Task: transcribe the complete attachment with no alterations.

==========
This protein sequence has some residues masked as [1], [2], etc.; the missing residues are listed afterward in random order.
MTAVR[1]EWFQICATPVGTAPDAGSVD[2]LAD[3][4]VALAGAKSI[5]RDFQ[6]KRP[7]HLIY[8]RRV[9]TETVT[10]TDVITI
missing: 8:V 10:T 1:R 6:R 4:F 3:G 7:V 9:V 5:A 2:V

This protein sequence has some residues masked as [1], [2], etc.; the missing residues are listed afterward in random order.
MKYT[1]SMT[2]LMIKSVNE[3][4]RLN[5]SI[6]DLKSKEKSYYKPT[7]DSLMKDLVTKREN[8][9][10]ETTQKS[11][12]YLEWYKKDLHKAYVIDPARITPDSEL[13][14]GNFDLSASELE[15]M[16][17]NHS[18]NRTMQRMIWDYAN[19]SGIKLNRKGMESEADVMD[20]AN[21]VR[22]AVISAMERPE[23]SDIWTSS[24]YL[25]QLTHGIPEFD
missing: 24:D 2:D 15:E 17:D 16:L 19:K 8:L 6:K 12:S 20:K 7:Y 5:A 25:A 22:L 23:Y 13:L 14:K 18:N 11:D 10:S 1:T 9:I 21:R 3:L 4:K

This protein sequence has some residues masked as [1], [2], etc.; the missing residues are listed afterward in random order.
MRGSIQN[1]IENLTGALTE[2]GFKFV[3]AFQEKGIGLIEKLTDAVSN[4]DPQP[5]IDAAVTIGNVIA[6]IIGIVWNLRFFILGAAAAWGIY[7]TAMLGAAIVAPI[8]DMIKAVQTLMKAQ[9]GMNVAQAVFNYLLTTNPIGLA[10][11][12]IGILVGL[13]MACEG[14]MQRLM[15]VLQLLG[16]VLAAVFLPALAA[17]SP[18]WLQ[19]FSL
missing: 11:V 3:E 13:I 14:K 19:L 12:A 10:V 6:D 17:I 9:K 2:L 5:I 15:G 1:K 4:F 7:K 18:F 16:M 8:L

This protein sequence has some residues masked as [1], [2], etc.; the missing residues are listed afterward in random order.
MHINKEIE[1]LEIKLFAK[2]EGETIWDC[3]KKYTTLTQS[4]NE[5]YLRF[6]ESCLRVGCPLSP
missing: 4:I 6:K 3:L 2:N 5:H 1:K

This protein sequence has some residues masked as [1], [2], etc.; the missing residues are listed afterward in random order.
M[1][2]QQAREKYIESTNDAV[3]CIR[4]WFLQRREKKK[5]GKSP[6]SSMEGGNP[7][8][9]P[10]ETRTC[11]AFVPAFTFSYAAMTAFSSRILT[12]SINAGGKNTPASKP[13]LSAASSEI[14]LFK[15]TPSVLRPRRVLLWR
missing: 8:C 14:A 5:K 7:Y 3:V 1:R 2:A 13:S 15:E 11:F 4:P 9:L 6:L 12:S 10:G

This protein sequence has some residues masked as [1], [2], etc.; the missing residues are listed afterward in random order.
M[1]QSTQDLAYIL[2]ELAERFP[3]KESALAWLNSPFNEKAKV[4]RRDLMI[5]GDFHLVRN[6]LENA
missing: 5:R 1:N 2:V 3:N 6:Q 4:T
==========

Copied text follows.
This protein sequence has some residues masked as [1], [2], etc.; the missing residues are listed afterward in random order.
MTAVR[1]EWFQICATPVGTAPDAGSVD[2]LAD[3][4]VALAGAKSI[5]RDFQ[6]KRP[7]HLIY[8]RRV[9]TETVT[10]TDVITI
missing: 8:V 10:T 1:R 6:R 4:F 3:G 7:V 9:V 5:A 2:V

This protein sequence has some residues masked as [1], [2], etc.; the missing residues are listed afterward in random order.
MKYT[1]SMT[2]LMIKSVNE[3][4]RLN[5]SI[6]DLKSKEKSYYKPT[7]DSLMKDLVTKREN[8][9][10]ETTQKS[11][12]YLEWYKKDLHKAYVIDPARITPDSEL[13][14]GNFDLSASELE[15]M[16][17]NHS[18]NRTMQRMIWDYAN[19]SGIKLNRKGMESEADVMD[20]AN[21]VR[22]AVISAMERPE[23]SDIWTSS[24]YL[25]QLTHGIPEFD
missing: 24:D 2:D 15:E 17:D 16:L 19:K 8:L 6:K 12:S 20:K 7:Y 5:A 25:A 22:L 23:Y 13:L 14:K 18:N 11:D 10:S 1:T 9:I 21:R 3:L 4:K

This protein sequence has some residues masked as [1], [2], etc.; the missing residues are listed afterward in random order.
MRGSIQN[1]IENLTGALTE[2]GFKFV[3]AFQEKGIGLIEKLTDAVSN[4]DPQP[5]IDAAVTIGNVIA[6]IIGIVWNLRFFILGAAAAWGIY[7]TAMLGAAIVAPI[8]DMIKAVQTLMKAQ[9]GMNVAQAVFNYLLTTNPIGLA[10][11][12]IGILVGL[13]MACEG[14]MQRLM[15]VLQLLG[16]VLAAVFLPALAA[17]SP[18]WLQ[19]FSL
missing: 11:V 3:E 13:I 14:K 19:L 12:A 10:V 6:D 17:I 9:K 2:L 5:I 15:G 1:K 4:F 7:K 18:F 16:M 8:L

This protein sequence has some residues masked as [1], [2], etc.; the missing residues are listed afterward in random order.
MHINKEIE[1]LEIKLFAK[2]EGETIWDC[3]KKYTTLTQS[4]NE[5]YLRF[6]ESCLRVGCPLSP
missing: 4:I 6:K 3:L 2:N 5:H 1:K

This protein sequence has some residues masked as [1], [2], etc.; the missing residues are listed afterward in random order.
M[1][2]QQAREKYIESTNDAV[3]CIR[4]WFLQRREKKK[5]GKSP[6]SSMEGGNP[7][8][9]P[10]ETRTC[11]AFVPAFTFSYAAMTAFSSRILT[12]SINAGGKNTPASKP[13]LSAASSEI[14]LFK[15]TPSVLRPRRVLLWR
missing: 8:C 14:A 5:K 7:Y 3:V 1:R 2:A 13:S 15:E 11:F 4:P 9:L 6:L 12:S 10:G

This protein sequence has some residues masked as [1], [2], etc.; the missing residues are listed afterward in random order.
M[1]QSTQDLAYIL[2]ELAERFP[3]KESALAWLNSPFNEKAKV[4]RRDLMI[5]GDFHLVRN[6]LENA
missing: 5:R 1:N 2:V 3:N 6:Q 4:T